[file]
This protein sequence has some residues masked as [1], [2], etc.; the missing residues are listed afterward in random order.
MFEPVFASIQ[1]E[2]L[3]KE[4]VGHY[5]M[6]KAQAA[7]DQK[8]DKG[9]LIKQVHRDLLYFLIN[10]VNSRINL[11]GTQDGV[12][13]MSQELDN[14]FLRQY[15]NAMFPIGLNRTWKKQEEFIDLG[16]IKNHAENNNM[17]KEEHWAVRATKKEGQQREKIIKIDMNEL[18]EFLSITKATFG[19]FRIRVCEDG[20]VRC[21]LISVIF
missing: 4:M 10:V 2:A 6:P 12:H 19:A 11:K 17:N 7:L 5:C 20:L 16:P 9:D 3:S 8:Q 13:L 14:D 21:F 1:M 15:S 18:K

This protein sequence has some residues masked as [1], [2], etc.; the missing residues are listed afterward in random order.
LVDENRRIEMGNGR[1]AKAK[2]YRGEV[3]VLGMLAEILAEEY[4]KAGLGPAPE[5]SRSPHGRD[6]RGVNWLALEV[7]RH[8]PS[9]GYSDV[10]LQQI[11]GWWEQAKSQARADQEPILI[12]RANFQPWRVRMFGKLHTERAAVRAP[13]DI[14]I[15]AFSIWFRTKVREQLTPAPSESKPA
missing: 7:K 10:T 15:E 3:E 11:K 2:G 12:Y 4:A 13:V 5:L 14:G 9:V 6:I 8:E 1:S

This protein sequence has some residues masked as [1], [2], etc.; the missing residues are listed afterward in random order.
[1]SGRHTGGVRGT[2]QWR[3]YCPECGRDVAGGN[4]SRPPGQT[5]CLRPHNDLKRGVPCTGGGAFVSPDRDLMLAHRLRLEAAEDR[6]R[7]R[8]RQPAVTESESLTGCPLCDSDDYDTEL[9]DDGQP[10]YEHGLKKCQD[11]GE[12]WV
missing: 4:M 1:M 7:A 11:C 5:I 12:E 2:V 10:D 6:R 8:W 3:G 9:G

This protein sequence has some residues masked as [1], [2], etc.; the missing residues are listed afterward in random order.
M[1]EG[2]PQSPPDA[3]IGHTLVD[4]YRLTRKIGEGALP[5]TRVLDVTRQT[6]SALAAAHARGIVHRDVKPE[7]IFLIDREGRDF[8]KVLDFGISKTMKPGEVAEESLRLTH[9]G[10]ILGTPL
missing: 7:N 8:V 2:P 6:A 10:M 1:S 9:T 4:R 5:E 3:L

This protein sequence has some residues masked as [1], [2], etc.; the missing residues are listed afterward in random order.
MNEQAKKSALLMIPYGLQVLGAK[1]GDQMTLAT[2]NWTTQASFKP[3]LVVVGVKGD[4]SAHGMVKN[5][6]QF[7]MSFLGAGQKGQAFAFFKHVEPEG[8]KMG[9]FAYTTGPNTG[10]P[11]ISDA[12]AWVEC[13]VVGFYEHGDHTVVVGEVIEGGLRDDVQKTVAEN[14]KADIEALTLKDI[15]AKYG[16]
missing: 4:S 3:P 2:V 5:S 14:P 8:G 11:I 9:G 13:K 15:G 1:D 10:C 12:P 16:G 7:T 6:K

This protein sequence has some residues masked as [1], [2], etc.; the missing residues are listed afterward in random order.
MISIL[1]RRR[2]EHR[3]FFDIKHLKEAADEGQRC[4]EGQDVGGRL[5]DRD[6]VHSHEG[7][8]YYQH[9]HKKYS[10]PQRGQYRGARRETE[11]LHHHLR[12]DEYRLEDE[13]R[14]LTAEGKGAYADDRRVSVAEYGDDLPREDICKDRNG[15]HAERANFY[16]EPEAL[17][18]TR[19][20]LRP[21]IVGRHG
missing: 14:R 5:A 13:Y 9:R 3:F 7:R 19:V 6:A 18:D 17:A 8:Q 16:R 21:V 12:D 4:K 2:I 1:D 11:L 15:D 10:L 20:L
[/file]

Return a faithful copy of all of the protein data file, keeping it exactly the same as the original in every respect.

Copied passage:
This protein sequence has some residues masked as [1], [2], etc.; the missing residues are listed afterward in random order.
MFEPVFASIQ[1]E[2]L[3]KE[4]VGHY[5]M[6]KAQAA[7]DQK[8]DKG[9]LIKQVHRDLLYFLIN[10]VNSRINL[11]GTQDGV[12][13]MSQELDN[14]FLRQY[15]NAMFPIGLNRTWKKQEEFIDLG[16]IKNHAENNNM[17]KEEHWAVRATKKEGQQREKIIKIDMNEL[18]EFLSITKATFG[19]FRIRVCEDG[20]VRC[21]LISVIF
missing: 4:M 10:V 2:A 6:P 12:H 19:A 11:K 17:N 7:L 5:C 20:L 16:P 9:D 3:S 8:Q 13:L 14:D 21:F 1:M 15:S 18:K

This protein sequence has some residues masked as [1], [2], etc.; the missing residues are listed afterward in random order.
LVDENRRIEMGNGR[1]AKAK[2]YRGEV[3]VLGMLAEILAEEY[4]KAGLGPAPE[5]SRSPHGRD[6]RGVNWLALEV[7]RH[8]PS[9]GYSDV[10]LQQI[11]GWWEQAKSQARADQEPILI[12]RANFQPWRVRMFGKLHTERAAVRAP[13]DI[14]I[15]AFSIWFRTKVREQLTPAPSESKPA
missing: 7:K 10:T 15:E 3:E 11:K 2:G 12:Y 4:A 13:V 5:L 14:G 9:V 6:I 8:E 1:S

This protein sequence has some residues masked as [1], [2], etc.; the missing residues are listed afterward in random order.
[1]SGRHTGGVRGT[2]QWR[3]YCPECGRDVAGGN[4]SRPPGQT[5]CLRPHNDLKRGVPCTGGGAFVSPDRDLMLAHRLRLEAAEDR[6]R[7]R[8]RQPAVTESESLTGCPLCDSDDYDTEL[9]DDGQP[10]YEHGLKKCQD[11]GE[12]WV
missing: 4:M 1:M 7:A 11:C 5:I 12:E 2:V 10:D 6:R 8:W 3:G 9:G

This protein sequence has some residues masked as [1], [2], etc.; the missing residues are listed afterward in random order.
M[1]EG[2]PQSPPDA[3]IGHTLVD[4]YRLTRKIGEGALP[5]TRVLDVTRQT[6]SALAAAHARGIVHRDVKPE[7]IFLIDREGRDF[8]KVLDFGISKTMKPGEVAEESLRLTH[9]G[10]ILGTPL
missing: 7:N 8:V 2:P 6:A 10:M 1:S 9:T 4:R 5:E 3:L

This protein sequence has some residues masked as [1], [2], etc.; the missing residues are listed afterward in random order.
MNEQAKKSALLMIPYGLQVLGAK[1]GDQMTLAT[2]NWTTQASFKP[3]LVVVGVKGD[4]SAHGMVKN[5][6]QF[7]MSFLGAGQKGQAFAFFKHVEPEG[8]KMG[9]FAYTTGPNTG[10]P[11]ISDA[12]AWVEC[13]VVGFYEHGDHTVVVGEVIEGGLRDDVQKTVAEN[14]KADIEALTLKDI[15]AKYG[16]
missing: 4:S 3:P 2:V 5:S 14:P 8:G 11:I 9:G 13:K 15:G 1:D 10:C 12:P 16:G 7:T 6:K

This protein sequence has some residues masked as [1], [2], etc.; the missing residues are listed afterward in random order.
MISIL[1]RRR[2]EHR[3]FFDIKHLKEAADEGQRC[4]EGQDVGGRL[5]DRD[6]VHSHEG[7][8]YYQH[9]HKKYS[10]PQRGQYRGARRETE[11]LHHHLR[12]DEYRLEDE[13]R[14]LTAEGKGAYADDRRVSVAEYGDDLPREDICKDRNG[15]HAERANFY[16]EPEAL[17][18]TR[19][20]LRP[21]IVGRHG
missing: 14:R 5:A 13:Y 9:R 3:F 7:R 19:V 6:A 18:D 17:A 8:Q 16:R 21:V 12:D 4:K 2:I 1:D 11:L 15:D 10:L 20:L